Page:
Hate is Multicultural

December 17, 1993|By GREGORY P. KANE

If anything good comes out of Colin Ferguson's massacre that left six dead and 19 wounded aboard a Long Island commuter train, it may be that the ludicrous claim that blacks can't be racists is finally laid to rest.

Mr. Ferguson -- who held whites, Asians and ''Uncle Tom'' blacks in equal disdain -- went on a rampage and apparently selected only whites and Asians as his victims.

Yet according to the way some blacks -- particularly black nationalists -- define reality, Mr. Ferguson's actions were not ''racist.'' According to their logic, blacks are incapable of being racists.

Rap artist Sister Souljah described this peculiar myopia in a music video that was otherwise completely forgettable for its mediocrity. In the video, Sister Souljah is shown being questioned by a white journalist.

''You can't call me or any other black person a racist,'' she righteously intones. ''Black people don't have the power to do to white people what they do to us. And even if we did, we don't have that low-down, dirty nature.''

Ms. Souljah obviously neglected to pass along this bit of wisdom regarding black moral superiority to Mr. Ferguson. She did, however, express a view that has been in vogue for years: that racism is a matter of institutional power and control and that it is the exclusive affliction of whites.

Even during my most militantly black nationalist phase, the argument smacked of silliness. My usual reaction to the charge of black racism by whites was the ''look who's talking'' rejoinder.

I also pointed out the essential differences between black racism and white racism. White racism is motivated by a desire to dominate, subjugate and exterminate and thus had genocide as one of its most devastating consequences.

Black racism, on the other hand, is a reaction to white racism and is motivated primarily by the instinct to survive. Its consequences can sometimes be deadly, as in the case of Colin Ferguson, but historically the effects of black racism can't begin to match those of white racism.

Yet to deny that black racism exists is to engage in semantic parlor games. The argument about racism being a product of power and institutions may have merit, but it ignores the fact that blacks also wield power and have institutions of their own.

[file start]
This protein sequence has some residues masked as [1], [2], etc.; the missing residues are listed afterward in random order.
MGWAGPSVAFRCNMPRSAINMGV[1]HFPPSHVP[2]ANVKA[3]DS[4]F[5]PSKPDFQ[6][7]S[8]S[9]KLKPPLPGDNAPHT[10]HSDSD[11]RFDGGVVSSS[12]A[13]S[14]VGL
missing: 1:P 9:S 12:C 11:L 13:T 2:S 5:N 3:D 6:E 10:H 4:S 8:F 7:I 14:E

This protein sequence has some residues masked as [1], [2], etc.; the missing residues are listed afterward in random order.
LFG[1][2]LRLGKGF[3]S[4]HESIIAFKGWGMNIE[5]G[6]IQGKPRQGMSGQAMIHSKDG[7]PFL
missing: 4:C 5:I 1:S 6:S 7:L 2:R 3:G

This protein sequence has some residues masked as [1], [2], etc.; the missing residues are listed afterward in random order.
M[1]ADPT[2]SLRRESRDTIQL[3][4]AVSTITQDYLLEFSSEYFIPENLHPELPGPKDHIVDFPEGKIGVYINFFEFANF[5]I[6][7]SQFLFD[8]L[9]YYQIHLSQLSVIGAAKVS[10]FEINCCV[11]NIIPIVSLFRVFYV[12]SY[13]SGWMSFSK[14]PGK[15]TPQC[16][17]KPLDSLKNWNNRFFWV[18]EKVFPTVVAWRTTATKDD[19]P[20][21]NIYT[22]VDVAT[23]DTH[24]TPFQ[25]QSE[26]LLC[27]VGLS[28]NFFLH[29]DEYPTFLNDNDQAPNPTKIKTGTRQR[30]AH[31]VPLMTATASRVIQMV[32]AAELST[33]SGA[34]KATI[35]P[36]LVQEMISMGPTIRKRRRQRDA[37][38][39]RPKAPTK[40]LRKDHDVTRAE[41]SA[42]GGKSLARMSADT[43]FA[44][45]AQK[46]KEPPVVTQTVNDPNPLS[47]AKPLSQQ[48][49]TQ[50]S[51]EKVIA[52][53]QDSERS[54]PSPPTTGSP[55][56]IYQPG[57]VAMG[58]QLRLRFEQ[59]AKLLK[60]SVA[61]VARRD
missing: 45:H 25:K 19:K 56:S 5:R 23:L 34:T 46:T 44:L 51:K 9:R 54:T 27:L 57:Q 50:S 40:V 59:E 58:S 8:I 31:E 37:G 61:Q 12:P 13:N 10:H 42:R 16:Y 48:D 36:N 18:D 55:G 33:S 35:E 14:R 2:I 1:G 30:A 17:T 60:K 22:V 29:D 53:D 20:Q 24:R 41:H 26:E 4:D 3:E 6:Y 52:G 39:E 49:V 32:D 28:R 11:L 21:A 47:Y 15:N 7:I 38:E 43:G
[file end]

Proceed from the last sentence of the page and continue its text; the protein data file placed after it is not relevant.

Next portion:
The black church is a powerful institution. Blacks also have the power of the press. It may not be as great as the white press, but it beats no power at all.

There is a black entertainment network on cable TV and scores of black college and university stations. Though most black businesses are small and undercapitalized compared to white businesses, there are enough of them to dispel the notion of black powerlessness.

But even assuming that blacks can't be racists on a scale comparable to whites at the institutional level, proponents of the ''no black racists'' argument ignore the fact that anyone can be racist on a personal, individual basis. On that level, blacks can match whites bigot for bigot.

Colin Ferguson is only one example. I met another several years ago on a street in downtown Baltimore. He was short and fat and wore a trench coat and a beret that sat on top of his head. He stopped me on the street, grasped my hand in a conspiratorial grip and pulled me aside as though he'd known me for years.

He introduced himself as ''Sergeant Price, Infantry.''

Uh-oh, I thought, what do we have here? Quickly he told me of his plans to go to Atlanta -- where the serial killer who had murdered over a dozen black children had yet to be apprehended -- and ''kill everything white.''

An odd, sinister grin spread across his face as he spoke, and I knew that I not only had come across a black racist, but a certifiable kook. (Nuts always seem to find me for some reason. I chalk it up to bad karma.)

The sarge continued to ramble, stopping intermittently to snap to attention and introduce himself to passers-by as ''Sergeant Price, Infantry!''

I stood in silence a few moments, wondering how to dump this lunatic. In a flash of either brilliance or desperation, I glanced at my watch, mumbled something about having to keep an appointment and suggested to the sarge that he have his people zTC call my people so we could do lunch. Thus I made my getaway.

Critics may point out that both Colin Ferguson and ''Sergeant Price, Infantry'' clearly were mental cases. Mercifully, so far as I know, ''Sergeant Price'' never made good on his threat to wipe out white people in Atlanta.

But his case at least shows that it's possible to be mentally ill and a racist -- just as it is possible to be black and racist or white and racist.

Gregory P. Kane is a reporter for The Baltimore Sun.

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